Free Simples

by Greg Anderson about a year ago in relationships

From: "streets: lisbon"

Free Simples

The sign had stopped you. Planted your feet transfixed. Cocked your head to one side. Curious. I pulled up behind you. Just short of collision.

“It's coffee and a croissant,” you said. “For 1€! We'd be losing money if we didn’t.”

It wasn't about the money.

I adjusted the camera bag on my shoulder. Couldn’t find a proper spot for the strap. Probably could have survived without the fourth lens packed away inside. A Shooter’s Lament. And Pride.

“We have six minutes,” I warned.

Could have had more. Of course. Time. But you walked out of the bathroom. In that tired flat. Vapor and mist surrounding your entrance. A rock star. Moving onstage (my sense of you— not yours). You knew the time. The schedule. I knew you knew. When you dropped the towel wrapped round you, I knew. Time was lost. We had somewhere to be. It was just not somewhere else.

I could not fight you. Never my strongpoint. With you. Nor an ability I particularly wished to develop. You moved forward. Water still beaded on you. Here. And there. You smelled of soap and shampoo and desire. You crossed the room to me. Walking like a kitten playing the panther.

“We’re going to be—”

You knew how to stop me. Break me. From thoughts. Intentions. Any lingering awareness of self. Your mouth pressed to mine was an off-ramp from any other focus. Or concern. You hair, still wet, clung to my face. As if aiding in some embrace that needed no help.

You hopped. An effortless little bounce and push off the uneven wooden floor. Your legs wrapped around my hips. Feet crossing behind me. Heels pushing against my backside. No turning back. Another concept that did not sit with you.

It seemed no time. Until you had me inside you. You could do that. Find the Fast Forward and Slow Motion buttons of life. At will. We moved in contrast. Together. Another of your skills. A sense of crossed-purposes that arrived in unison, producing mutual intentions.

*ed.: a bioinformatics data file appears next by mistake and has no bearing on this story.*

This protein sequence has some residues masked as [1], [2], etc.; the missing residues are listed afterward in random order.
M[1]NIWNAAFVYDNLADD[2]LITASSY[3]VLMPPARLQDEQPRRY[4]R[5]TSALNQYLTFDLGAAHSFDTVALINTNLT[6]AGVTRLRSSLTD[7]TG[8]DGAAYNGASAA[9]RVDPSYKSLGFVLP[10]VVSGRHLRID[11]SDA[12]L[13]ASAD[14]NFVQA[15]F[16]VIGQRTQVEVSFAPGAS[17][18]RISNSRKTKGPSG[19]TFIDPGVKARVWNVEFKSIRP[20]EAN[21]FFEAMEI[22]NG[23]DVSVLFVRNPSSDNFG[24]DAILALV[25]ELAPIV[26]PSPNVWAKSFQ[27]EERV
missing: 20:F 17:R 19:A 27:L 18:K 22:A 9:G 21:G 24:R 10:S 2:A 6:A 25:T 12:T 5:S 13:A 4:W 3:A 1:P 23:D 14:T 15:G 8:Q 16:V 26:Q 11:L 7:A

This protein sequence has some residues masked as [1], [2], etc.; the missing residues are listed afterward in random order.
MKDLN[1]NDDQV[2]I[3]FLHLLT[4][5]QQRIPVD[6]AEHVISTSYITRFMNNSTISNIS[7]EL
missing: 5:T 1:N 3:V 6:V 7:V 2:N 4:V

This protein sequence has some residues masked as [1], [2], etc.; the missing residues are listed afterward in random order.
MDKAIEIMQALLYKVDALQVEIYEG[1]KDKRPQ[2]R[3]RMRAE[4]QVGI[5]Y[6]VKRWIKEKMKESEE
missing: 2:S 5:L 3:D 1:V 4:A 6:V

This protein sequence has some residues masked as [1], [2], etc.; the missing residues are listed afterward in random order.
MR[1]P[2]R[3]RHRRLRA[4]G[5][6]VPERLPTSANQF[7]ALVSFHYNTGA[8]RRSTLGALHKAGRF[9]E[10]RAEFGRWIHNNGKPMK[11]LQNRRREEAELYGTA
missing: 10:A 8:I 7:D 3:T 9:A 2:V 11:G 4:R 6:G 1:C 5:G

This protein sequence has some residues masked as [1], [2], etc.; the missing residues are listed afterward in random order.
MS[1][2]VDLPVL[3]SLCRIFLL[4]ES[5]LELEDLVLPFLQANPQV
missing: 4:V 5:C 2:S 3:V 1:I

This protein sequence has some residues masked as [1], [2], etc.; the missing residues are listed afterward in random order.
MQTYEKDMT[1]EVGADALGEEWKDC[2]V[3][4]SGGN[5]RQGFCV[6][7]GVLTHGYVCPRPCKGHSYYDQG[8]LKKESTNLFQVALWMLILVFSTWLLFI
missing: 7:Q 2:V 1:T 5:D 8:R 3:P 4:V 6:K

You kept me just above you. So you could see my face. My eyes. You, with that mischievous look that could make any moment seem indulgent. Stolen. High school back seats and basements.

You built without display that morning. It was your way. Sometimes. A little gamesmanship, I think. Your hips ground against me. You bit your lip just so. Maybe signs were displayed. But I was lost. In being found. Again in you.

When my finish approached, you revealed. Where you were. As well. Right along side. As so often you managed. Crossed-purposes. Mutual results. And we released. Together. Hard. And loud. With force. Guttural. As is we could not push it from us fully but contracted tightly, desperate to do so. And also compelled to pull fully into the other, but the last distance of that eluded, too. Purposes in opposition. But not crossed.

We caught our breath. Thirty seconds. Maybe a few more. Ejected from blanket and sheets. Pulled on clothes. Like firemen. Except our call had been answered. And we bolted. The tired flat.

You liked the rush. Not of movement. But adrenaline. That's what I have come to believe. Looking back. As I do. It wasn’t the idea of being late. That wasn’t the attraction. No such passive-aggressiveness in you. You believed very much in punctuality. Admired it, in fact. What drew you was different. You just thought... I don't know, that there could be (should be?) a sense of triumph in arriving at the appointed time. The beauty of a moment.

“Accomplishment can be found in anything,” you often said.

That was what you sought. When you challenged the clock. And circumstances. And us. You wanted. Accomplishment. Satisfaction. Heightened. A theme for you.

So, we hustled. A lot. Airports. Train stations. Cinemas and theaters. Home. To programs or meals or bed. I never saw you break a sweat. Snap a harsh, anxious word. And, to be fair. We never arrived late. Or missed a connection. The razor's edge was your safe place. In most things. I know that. Now. And you could dance it. I did not know to love you for it. Then.

I checked my watch. Near the kiosk. In front of the sign. Coffees and croissants. Five minutes. I tried a new spot for the camera bag strap. Still not right. You eyed me with those green temptresses. Wide. Beckoning. What chance did I have? I was only a man.

“Come on,” you said. “They even have free simples.”

You were at the counter before I could muster a reply. Chatting up the guy a bit. As if all the time in the world. Was ours. If only.

Your Portuguese was all the more endearing for being broken and butchered. The guy held his own. Not an easy thing. With you.

We got coffees. And croissants. Even a quick free simple or two. And we made the train. Like we always did. Then.

Greg Anderson
Greg Anderson
Read next: Titty Tote Time
Greg Anderson
See all posts by Greg Anderson